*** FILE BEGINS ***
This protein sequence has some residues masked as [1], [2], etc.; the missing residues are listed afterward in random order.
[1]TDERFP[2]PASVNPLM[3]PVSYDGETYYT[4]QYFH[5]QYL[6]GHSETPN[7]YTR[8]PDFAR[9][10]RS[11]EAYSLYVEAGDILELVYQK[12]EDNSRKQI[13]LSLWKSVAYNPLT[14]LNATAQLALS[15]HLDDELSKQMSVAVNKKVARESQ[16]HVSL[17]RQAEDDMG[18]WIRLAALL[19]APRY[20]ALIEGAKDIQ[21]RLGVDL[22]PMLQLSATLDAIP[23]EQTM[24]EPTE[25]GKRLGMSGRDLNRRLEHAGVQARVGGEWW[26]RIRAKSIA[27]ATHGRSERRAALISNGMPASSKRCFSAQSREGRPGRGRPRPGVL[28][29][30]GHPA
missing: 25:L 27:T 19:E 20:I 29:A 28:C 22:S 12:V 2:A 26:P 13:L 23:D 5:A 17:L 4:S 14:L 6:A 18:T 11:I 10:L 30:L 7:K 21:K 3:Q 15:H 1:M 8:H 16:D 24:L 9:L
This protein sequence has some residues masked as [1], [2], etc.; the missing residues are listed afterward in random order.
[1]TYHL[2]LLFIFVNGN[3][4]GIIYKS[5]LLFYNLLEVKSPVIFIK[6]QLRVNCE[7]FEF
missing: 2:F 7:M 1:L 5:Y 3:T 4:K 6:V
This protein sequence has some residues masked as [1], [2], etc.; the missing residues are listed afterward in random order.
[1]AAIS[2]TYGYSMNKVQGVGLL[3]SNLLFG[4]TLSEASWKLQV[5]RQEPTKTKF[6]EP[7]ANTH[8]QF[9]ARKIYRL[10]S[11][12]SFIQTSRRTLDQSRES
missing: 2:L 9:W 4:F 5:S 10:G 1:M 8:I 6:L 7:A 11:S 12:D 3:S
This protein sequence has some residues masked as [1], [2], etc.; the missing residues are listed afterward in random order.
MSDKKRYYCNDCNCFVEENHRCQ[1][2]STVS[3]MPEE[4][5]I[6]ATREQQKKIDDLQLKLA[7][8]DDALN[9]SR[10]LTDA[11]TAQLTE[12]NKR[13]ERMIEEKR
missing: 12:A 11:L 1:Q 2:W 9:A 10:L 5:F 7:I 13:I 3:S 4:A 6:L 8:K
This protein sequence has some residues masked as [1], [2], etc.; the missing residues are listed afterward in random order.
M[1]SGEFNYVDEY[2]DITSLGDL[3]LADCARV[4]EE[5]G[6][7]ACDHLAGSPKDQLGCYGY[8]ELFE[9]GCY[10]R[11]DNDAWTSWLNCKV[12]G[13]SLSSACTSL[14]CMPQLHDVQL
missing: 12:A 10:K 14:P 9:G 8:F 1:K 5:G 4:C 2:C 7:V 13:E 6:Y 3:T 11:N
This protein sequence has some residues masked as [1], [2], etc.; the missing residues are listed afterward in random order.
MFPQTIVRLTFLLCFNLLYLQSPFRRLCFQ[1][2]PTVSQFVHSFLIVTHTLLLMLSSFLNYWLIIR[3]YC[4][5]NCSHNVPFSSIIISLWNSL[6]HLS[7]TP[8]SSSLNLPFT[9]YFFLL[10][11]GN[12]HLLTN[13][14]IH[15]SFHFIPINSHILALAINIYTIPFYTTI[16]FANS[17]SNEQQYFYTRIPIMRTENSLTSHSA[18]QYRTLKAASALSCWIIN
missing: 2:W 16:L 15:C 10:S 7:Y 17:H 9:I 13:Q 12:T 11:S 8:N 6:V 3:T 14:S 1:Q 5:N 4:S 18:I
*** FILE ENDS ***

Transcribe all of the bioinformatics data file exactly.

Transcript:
This protein sequence has some residues masked as [1], [2], etc.; the missing residues are listed afterward in random order.
[1]TDERFP[2]PASVNPLM[3]PVSYDGETYYT[4]QYFH[5]QYL[6]GHSETPN[7]YTR[8]PDFAR[9][10]RS[11]EAYSLYVEAGDILELVYQK[12]EDNSRKQI[13]LSLWKSVAYNPLT[14]LNATAQLALS[15]HLDDELSKQMSVAVNKKVARESQ[16]HVSL[17]RQAEDDMG[18]WIRLAALL[19]APRY[20]ALIEGAKDIQ[21]RLGVDL[22]PMLQLSATLDAIP[23]EQTM[24]EPTE[25]GKRLGMSGRDLNRRLEHAGVQARVGGEWW[26]RIRAKSIA[27]ATHGRSERRAALISNGMPASSKRCFSAQSREGRPGRGRPRPGVL[28][29][30]GHPA
missing: 25:L 27:T 19:E 20:I 29:A 28:C 22:S 12:V 2:A 26:P 13:L 23:D 5:A 17:L 4:S 14:L 6:A 18:T 11:I 10:L 30:L 7:K 21:K 3:Q 15:H 1:M 8:H 16:D 24:L 9:L
This protein sequence has some residues masked as [1], [2], etc.; the missing residues are listed afterward in random order.
[1]TYHL[2]LLFIFVNGN[3][4]GIIYKS[5]LLFYNLLEVKSPVIFIK[6]QLRVNCE[7]FEF
missing: 2:F 7:M 1:L 5:Y 3:T 4:K 6:V
This protein sequence has some residues masked as [1], [2], etc.; the missing residues are listed afterward in random order.
[1]AAIS[2]TYGYSMNKVQGVGLL[3]SNLLFG[4]TLSEASWKLQV[5]RQEPTKTKF[6]EP[7]ANTH[8]QF[9]ARKIYRL[10]S[11][12]SFIQTSRRTLDQSRES
missing: 2:L 9:W 4:F 5:S 10:G 1:M 8:I 6:L 7:A 11:S 12:D 3:S
This protein sequence has some residues masked as [1], [2], etc.; the missing residues are listed afterward in random order.
MSDKKRYYCNDCNCFVEENHRCQ[1][2]STVS[3]MPEE[4][5]I[6]ATREQQKKIDDLQLKLA[7][8]DDALN[9]SR[10]LTDA[11]TAQLTE[12]NKR[13]ERMIEEKR
missing: 12:A 11:L 1:Q 2:W 9:A 10:L 5:F 7:I 13:I 3:S 4:A 6:L 8:K
This protein sequence has some residues masked as [1], [2], etc.; the missing residues are listed afterward in random order.
M[1]SGEFNYVDEY[2]DITSLGDL[3]LADCARV[4]EE[5]G[6][7]ACDHLAGSPKDQLGCYGY[8]ELFE[9]GCY[10]R[11]DNDAWTSWLNCKV[12]G[13]SLSSACTSL[14]CMPQLHDVQL
missing: 12:A 10:K 14:P 9:G 8:F 1:K 5:G 4:C 2:C 7:V 13:E 6:Y 3:T 11:N
This protein sequence has some residues masked as [1], [2], etc.; the missing residues are listed afterward in random order.
MFPQTIVRLTFLLCFNLLYLQSPFRRLCFQ[1][2]PTVSQFVHSFLIVTHTLLLMLSSFLNYWLIIR[3]YC[4][5]NCSHNVPFSSIIISLWNSL[6]HLS[7]TP[8]SSSLNLPFT[9]YFFLL[10][11]GN[12]HLLTN[13][14]IH[15]SFHFIPINSHILALAINIYTIPFYTTI[16]FANS[17]SNEQQYFYTRIPIMRTENSLTSHSA[18]QYRTLKAASALSCWIIN
missing: 2:W 16:L 15:C 10:S 7:Y 17:H 9:I 13:Q 12:T 11:S 8:N 6:V 3:T 14:S 1:Q 5:N 4:S 18:I